Aslak Harbo Poulsen, Ole Raaschou-Nielsen, Alfredo Peña, Andrea N. Hahmann, Rikke Baastrup Nordsborg, Matthias Ketzel, Jørgen Brandt, and Mette Sørensen
Diet, Genes and Environment, Danish Cancer Society Research Center, Copenhagen
DTU Wind Energy, Technical University of Denmark, Roskilde
Department of Environmental Science, Aarhus University, Roskilde, Denmark
Department of Natural Science and Environment, Roskilde University, Denmark
Global Center for Clean Air Research (GCARE), University of Surrey, United Kingdom

Environmental Health Perspectives, March 2019
https://doi.org/10.1289/EHP3340

Download original document: “Long-Term Exposure to Wind Turbine Noise and Risk for Myocardial Infarction and Stroke: A Nationwide Cohort Study

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Date added:  March 18, 2019
Denmark, Health, NoisePrint storyE-mail story

Long-term exposure to wind turbine noise at night and risk for diabetes: A nationwide cohort study

Author:  Poulsen, Aslak Harbo; et al.

Highlights

Abstract

Noise from wind turbines (WTs) is reported as more annoying than traffic noise at similar levels, raising concerns as to whether WT noise (WTN) may negatively affect health, as reported for traffic noise. We aimed to investigate whether residential WTN is associated with adverse birth outcomes. Based on national registries, we identified all Danish dwellings situated within ≤ 20 wt heights radius and a random selection of 25% of dwellings situated within 20–40 wt heights radius of a WT. We identified 135,795 pregnant women living in the dwellings from 1982 to 2013, and collected information on gestational age and birth weight from a national birth registry. Using data on WT type and simulated hourly wind at each WT, we estimated hourly outdoor and low frequency (LF) indoor WTN at the dwellings of the pregnant women and aggregated as mean nighttime WTN during pregnancy. We used logistic regression with adjustment for individual and area-level covariates for the analyses. We did not find evidence suggesting that mean pregnancy or trimester-specific exposure to outdoor or indoor LF WTN were associated with any of the three adverse birth outcomes investigated: preterm birth (n = 13,003), term small for gestational age (n = 12,220) or term low birth weight (n = 1127). However, the number of cases in the highest exposure categories of ≥ 42 dB outdoor WTN or ≥ 15 dB indoor LF WTN were low for all outcomes (n between 0 and 31). The present study does not support an association between nighttime WTN and adverse birth outcomes. However, there were few cases in the high exposure groups and the results call for reproduction.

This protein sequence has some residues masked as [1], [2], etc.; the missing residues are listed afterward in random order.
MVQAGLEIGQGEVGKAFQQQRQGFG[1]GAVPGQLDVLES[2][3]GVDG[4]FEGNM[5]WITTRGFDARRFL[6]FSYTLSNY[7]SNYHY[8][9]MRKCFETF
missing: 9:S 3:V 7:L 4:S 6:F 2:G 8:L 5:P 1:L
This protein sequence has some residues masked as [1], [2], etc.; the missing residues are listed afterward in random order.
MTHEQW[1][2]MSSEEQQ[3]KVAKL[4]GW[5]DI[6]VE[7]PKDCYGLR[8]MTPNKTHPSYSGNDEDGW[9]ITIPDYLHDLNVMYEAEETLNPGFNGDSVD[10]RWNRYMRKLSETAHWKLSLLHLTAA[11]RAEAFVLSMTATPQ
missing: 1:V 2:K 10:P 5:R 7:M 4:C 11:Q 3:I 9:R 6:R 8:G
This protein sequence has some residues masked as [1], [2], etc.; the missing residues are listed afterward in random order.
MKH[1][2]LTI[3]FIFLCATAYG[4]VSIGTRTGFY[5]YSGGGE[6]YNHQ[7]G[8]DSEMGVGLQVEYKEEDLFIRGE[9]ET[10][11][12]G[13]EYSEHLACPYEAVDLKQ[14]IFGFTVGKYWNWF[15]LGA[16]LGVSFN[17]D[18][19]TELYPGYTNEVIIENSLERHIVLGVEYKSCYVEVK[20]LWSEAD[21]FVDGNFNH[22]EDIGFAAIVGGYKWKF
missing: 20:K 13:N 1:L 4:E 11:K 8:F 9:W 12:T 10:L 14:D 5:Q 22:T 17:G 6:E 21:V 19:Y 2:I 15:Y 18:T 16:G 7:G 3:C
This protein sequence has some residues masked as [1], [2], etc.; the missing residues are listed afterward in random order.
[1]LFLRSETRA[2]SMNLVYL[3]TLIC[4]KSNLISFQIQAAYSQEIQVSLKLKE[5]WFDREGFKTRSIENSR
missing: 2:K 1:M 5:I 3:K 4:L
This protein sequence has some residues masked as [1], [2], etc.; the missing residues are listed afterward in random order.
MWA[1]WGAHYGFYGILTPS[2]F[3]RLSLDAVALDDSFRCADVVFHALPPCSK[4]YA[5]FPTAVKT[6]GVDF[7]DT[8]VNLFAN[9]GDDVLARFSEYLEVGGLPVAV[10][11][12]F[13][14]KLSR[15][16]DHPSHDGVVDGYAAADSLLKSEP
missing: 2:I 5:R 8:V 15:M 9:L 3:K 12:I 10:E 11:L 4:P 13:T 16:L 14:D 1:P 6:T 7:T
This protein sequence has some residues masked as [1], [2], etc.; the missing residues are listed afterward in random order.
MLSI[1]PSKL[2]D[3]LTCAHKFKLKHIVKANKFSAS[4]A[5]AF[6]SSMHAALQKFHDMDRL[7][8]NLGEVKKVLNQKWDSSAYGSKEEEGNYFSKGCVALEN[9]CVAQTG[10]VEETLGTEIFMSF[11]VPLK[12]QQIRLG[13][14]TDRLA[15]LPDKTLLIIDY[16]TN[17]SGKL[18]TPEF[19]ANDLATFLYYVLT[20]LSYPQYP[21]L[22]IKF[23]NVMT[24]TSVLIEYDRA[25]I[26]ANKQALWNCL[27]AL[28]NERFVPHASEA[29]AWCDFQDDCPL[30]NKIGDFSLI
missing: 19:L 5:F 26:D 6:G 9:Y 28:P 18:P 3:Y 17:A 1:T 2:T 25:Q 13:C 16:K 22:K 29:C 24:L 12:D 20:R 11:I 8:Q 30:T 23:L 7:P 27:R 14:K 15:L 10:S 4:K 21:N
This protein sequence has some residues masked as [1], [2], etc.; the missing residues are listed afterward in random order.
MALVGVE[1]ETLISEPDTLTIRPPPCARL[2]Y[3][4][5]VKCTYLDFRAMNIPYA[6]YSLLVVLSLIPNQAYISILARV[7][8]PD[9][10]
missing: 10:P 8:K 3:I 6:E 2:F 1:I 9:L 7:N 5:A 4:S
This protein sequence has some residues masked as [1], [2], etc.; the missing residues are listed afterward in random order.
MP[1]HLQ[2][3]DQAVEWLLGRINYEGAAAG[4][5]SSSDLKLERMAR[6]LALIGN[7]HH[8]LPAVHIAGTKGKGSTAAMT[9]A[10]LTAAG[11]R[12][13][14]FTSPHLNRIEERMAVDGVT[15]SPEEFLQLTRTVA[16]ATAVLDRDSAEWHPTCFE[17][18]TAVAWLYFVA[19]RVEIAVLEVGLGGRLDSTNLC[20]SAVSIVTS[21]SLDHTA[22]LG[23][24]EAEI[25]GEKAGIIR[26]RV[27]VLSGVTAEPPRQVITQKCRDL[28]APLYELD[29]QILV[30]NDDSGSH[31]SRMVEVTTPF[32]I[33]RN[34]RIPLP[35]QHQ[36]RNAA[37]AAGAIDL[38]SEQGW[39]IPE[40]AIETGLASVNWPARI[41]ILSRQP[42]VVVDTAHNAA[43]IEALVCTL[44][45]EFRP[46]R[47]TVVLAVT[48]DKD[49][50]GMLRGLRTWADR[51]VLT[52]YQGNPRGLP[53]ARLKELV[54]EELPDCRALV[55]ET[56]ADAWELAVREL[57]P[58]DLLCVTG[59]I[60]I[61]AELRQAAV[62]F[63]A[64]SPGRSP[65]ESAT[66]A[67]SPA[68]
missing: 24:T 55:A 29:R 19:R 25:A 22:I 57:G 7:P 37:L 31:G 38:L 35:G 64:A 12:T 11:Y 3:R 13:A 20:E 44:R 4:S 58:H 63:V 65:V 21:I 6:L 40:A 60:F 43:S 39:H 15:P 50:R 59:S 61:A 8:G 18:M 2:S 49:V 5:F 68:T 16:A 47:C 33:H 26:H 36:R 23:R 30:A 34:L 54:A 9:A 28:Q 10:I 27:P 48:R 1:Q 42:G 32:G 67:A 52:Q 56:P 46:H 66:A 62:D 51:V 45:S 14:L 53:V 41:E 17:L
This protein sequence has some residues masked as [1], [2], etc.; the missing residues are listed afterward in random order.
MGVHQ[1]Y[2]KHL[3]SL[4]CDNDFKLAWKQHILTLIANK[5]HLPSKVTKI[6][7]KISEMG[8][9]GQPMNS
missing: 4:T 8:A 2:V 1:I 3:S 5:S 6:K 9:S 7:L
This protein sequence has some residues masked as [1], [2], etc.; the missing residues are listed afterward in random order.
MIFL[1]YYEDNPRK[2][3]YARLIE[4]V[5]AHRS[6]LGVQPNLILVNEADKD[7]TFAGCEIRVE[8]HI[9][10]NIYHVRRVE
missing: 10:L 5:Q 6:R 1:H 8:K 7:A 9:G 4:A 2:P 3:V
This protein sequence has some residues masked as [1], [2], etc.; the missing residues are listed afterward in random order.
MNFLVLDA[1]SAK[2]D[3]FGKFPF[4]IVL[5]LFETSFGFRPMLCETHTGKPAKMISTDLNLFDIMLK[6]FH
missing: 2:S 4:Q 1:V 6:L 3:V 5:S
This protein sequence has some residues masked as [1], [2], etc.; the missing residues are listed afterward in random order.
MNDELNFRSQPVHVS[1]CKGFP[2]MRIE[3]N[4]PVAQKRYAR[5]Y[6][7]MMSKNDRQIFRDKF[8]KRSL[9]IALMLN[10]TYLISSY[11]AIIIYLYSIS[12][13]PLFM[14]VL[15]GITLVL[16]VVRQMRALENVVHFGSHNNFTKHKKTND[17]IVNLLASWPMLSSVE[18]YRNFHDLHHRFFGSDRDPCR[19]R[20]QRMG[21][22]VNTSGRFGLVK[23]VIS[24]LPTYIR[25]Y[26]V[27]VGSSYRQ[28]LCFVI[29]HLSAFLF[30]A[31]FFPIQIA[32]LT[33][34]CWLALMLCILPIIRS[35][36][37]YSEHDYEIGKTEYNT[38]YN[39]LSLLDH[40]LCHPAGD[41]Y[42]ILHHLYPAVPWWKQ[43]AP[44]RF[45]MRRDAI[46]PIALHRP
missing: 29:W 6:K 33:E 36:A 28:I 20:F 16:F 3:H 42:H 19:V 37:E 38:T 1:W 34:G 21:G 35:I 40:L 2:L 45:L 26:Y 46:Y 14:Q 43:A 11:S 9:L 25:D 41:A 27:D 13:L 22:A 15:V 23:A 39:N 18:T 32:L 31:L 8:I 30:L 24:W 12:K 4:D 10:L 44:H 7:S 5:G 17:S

Aslak Harbo Poulsen, Ole Raaschou-Nielsen, Alfredo Peña, Andrea N.Hahmann, Rikke Baastrup Nordsborg, Matthias Ketzel, Jørgen Brandt, Mette Sørensen

  • Diet, Genes and Environment, Danish Cancer Society Research Center, Copenhagen